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Nancy Black

Obituary for Nancy Black

September 6, 1952 - November 26, 2017
Austin, Texas | Age 65

Obituary

Nancy Lee Hollen Black was born in El Paso, Texas, on September 6, 1952, to Dr. Theodore Thomas Hollen, Jr. and "Cheta" Weatherford Hollen. The youngest of four children, she spent her earliest years on a cotton farm in Pecos, Texas. Later, while her father pursued his Ph.D. at the University of Texas, she attended Lamar Junior High and McCallum High School in Austin. She graduated from Alpine High School in 1971, her father by then a professor at Sul Ross State University.

Nancy had a unique upbringing. Her mother's parents came to Marfa from Central Texas in the early twentieth century. Her father was from Yakima, Washington, by way of Los Angeles, California. She saw much of the country from the backseat of a car as they road-tripped to visit family over the years. She developed a strong sense of self and purpose at a young age. She was a keen observer of humanity and a critical thinker. While so many people walk through life staring at their own feet, she kept her head high. She watched. She collected data. She cared. She cried for strangers and animals and parts of the world she'd never see with her own two eyes.

Like her father before her, Nancy ended up at the University of Texas at Austin, where she was a member of Zeta Tau Alpha sorority and played tennis. After she married Ricky Black of Marfa in 1975 and started a family, she finished her studies at Sul Ross State University, where she earned a Bachelor of Science degree in Geology. That degree allowed her to take a job with the state of Texas and, in 1983, Nancy, Ricky, and their two oldest children, Mercer and Damon, moved to Austin. It was there that their third child Brandon was born.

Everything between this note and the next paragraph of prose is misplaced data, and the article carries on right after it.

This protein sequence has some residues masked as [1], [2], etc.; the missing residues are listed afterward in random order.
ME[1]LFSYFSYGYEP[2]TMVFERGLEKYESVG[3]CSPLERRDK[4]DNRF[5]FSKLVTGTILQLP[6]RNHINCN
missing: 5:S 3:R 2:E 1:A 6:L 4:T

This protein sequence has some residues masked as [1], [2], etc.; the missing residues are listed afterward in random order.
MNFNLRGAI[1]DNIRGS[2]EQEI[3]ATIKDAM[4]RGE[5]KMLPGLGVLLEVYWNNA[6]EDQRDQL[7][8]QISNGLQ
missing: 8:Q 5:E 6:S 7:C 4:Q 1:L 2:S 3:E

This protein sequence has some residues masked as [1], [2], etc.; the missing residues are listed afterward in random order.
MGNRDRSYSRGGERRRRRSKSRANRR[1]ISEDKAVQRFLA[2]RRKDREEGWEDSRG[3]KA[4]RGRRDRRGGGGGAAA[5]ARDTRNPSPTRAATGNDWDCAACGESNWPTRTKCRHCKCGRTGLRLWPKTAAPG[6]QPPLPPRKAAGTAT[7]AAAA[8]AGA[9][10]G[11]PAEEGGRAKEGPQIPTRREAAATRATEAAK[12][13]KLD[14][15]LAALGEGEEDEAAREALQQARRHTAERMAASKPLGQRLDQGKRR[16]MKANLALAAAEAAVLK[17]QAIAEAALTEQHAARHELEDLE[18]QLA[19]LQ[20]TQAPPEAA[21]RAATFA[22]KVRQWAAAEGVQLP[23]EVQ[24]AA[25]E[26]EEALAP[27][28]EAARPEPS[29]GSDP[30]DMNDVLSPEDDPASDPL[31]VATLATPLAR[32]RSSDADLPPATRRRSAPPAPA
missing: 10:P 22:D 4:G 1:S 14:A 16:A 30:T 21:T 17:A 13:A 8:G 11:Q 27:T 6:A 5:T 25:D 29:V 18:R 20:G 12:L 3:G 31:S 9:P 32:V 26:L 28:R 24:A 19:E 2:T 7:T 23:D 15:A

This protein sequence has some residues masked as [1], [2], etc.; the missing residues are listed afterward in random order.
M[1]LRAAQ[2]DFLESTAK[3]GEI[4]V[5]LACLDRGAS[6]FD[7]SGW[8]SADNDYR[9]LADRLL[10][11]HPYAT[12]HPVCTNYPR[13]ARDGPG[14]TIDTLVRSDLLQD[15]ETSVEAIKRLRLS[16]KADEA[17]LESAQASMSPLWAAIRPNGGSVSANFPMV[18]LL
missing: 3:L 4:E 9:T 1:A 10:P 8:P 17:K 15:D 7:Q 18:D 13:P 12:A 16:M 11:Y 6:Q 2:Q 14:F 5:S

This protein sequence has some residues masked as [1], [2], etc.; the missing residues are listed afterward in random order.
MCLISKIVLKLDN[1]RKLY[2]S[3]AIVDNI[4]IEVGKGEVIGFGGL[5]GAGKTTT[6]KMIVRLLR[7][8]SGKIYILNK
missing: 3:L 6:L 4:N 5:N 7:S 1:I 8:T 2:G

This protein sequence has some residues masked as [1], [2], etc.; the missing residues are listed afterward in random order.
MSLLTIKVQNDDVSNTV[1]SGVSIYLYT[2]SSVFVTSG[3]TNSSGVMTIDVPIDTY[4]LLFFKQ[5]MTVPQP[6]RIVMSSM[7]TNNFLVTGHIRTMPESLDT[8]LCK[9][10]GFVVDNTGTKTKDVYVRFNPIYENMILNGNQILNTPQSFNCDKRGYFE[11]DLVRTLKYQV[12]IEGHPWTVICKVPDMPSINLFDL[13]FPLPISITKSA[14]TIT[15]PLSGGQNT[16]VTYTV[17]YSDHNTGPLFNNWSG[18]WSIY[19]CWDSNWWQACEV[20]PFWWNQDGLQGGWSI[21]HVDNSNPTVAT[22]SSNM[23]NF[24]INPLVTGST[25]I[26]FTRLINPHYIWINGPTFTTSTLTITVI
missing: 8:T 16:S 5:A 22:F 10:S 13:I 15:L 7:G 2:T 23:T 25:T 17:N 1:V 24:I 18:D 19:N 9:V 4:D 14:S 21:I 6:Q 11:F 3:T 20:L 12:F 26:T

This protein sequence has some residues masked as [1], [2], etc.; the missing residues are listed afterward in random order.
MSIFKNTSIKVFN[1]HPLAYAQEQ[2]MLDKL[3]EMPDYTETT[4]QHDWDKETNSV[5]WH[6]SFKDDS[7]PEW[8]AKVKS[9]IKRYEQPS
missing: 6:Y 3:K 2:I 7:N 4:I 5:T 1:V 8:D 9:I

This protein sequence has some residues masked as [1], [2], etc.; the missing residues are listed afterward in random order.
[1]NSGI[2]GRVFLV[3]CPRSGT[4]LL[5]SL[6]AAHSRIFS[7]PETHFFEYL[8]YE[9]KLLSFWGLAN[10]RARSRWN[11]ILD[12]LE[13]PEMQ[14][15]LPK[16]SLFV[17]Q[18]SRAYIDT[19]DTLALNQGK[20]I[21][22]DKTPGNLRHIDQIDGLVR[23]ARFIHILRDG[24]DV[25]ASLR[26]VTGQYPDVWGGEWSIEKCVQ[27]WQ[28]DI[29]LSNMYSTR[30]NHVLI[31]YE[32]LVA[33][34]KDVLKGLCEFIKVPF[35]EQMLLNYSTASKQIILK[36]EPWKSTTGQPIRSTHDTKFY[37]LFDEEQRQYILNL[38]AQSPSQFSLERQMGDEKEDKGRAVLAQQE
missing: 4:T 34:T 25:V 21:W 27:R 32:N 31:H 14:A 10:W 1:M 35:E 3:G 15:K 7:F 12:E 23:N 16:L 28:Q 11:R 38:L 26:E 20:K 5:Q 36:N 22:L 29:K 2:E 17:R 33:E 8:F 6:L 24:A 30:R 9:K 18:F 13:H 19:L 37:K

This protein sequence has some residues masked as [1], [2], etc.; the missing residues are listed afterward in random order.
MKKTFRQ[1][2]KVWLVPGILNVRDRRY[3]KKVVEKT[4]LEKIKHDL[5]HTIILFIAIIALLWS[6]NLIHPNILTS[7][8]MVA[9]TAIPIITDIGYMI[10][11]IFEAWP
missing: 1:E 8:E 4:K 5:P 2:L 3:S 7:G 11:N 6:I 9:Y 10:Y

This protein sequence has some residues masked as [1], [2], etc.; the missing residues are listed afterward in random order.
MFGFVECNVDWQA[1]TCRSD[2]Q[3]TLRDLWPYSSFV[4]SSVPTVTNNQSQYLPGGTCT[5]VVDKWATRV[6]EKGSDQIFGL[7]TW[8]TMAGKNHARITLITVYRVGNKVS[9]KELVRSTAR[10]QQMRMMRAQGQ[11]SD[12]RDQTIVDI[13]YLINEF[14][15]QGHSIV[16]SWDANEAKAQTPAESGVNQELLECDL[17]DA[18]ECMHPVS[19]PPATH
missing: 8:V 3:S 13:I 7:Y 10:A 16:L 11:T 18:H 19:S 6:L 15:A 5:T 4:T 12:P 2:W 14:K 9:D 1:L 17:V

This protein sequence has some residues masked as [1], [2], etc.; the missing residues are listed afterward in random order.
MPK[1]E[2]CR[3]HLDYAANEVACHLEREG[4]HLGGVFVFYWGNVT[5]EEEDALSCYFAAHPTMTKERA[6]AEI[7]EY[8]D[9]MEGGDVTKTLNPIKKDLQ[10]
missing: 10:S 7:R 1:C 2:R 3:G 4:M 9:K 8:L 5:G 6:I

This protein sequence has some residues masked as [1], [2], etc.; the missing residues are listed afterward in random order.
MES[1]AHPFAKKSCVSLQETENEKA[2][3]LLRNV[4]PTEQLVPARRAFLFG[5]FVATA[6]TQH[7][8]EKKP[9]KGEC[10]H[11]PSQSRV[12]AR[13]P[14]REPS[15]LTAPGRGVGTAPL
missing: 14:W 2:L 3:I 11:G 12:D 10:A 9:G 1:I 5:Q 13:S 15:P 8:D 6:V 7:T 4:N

Nancy spent many years working her way up the corporate ladder, eventually landing a Managing Director position with a "big six" consulting firm. She once served as an expert witness to Congress and traveled internationally as a consultant. She was respected in her field, particularly by those who worked with her. One co-worker and friend recalls how Nancy taught her "that one need never apologize for being a woman." Nancy spent much of her life living and thriving in a man's world. Her success was her strength and her strength was her success. She conquered every challenge set before her, until the day she decided to walk away from it all and write.

The last eight years of her life, Nancy lived in a quiet cottage in the Texas Hill Country with the love of her life Thomas Reinarz. In that time, she wrote two novels and started several more. She enjoyed keeping up with current events and playing Scrabble. She was a bit of a shade-tree sommelier and it turned out she was also a heck of a cook, a fact that befuddled no one more than her children who were raised largely on Toaster Strudels and bean burritos. Recently, she'd taken up tennis again. She was just getting her serve back. She planned on living forever.

On November 26, 2017, Nancy suffered a massive brain aneurysm. She passed away in her hospital room three days later with her Tom, her children, and other members of her family nearby. She is preceded in death by her son Damon, who she loved and mourned with every thread of her being; her parents Tom and Cheta; her ex-husband and friend Ricky Black; and her best friends Emily Woodward and Georgeanna Sanchez. She leaves behind her beloved Tom Reinarz; daughter Mercer Black; son Brandon Black; honorary son Justin Lavalle; son-in-law Marc Declercq; daughter-in-law Rebecca Vargas; grandchildren who knew her as Yaya, Campbell Black-Declercq, Blaze Black, Gage Black, and Fox Lavalle; siblings Theodore Thomas Hollen III, William "Skipper" Hollen, and Patricia Moreland; nieces and nephews she thought the absolute world of; countless people she was proud to call friend; and a sixteen-year-old beagle named Pancho.

Nancy also leaves behind a legacy of perseverance. All who witnessed her bear the burden of Damon's loss can testify to her grace and dignity. She believed that happiness was a choice and she chose to be happy. It is no surprise she loved the following words from Leonard Cohen so much: "Ring the bells that still can ring, Forget your perfect offering, There is a crack, a crack in everything (there is a crack in everything), That's how the light gets in."

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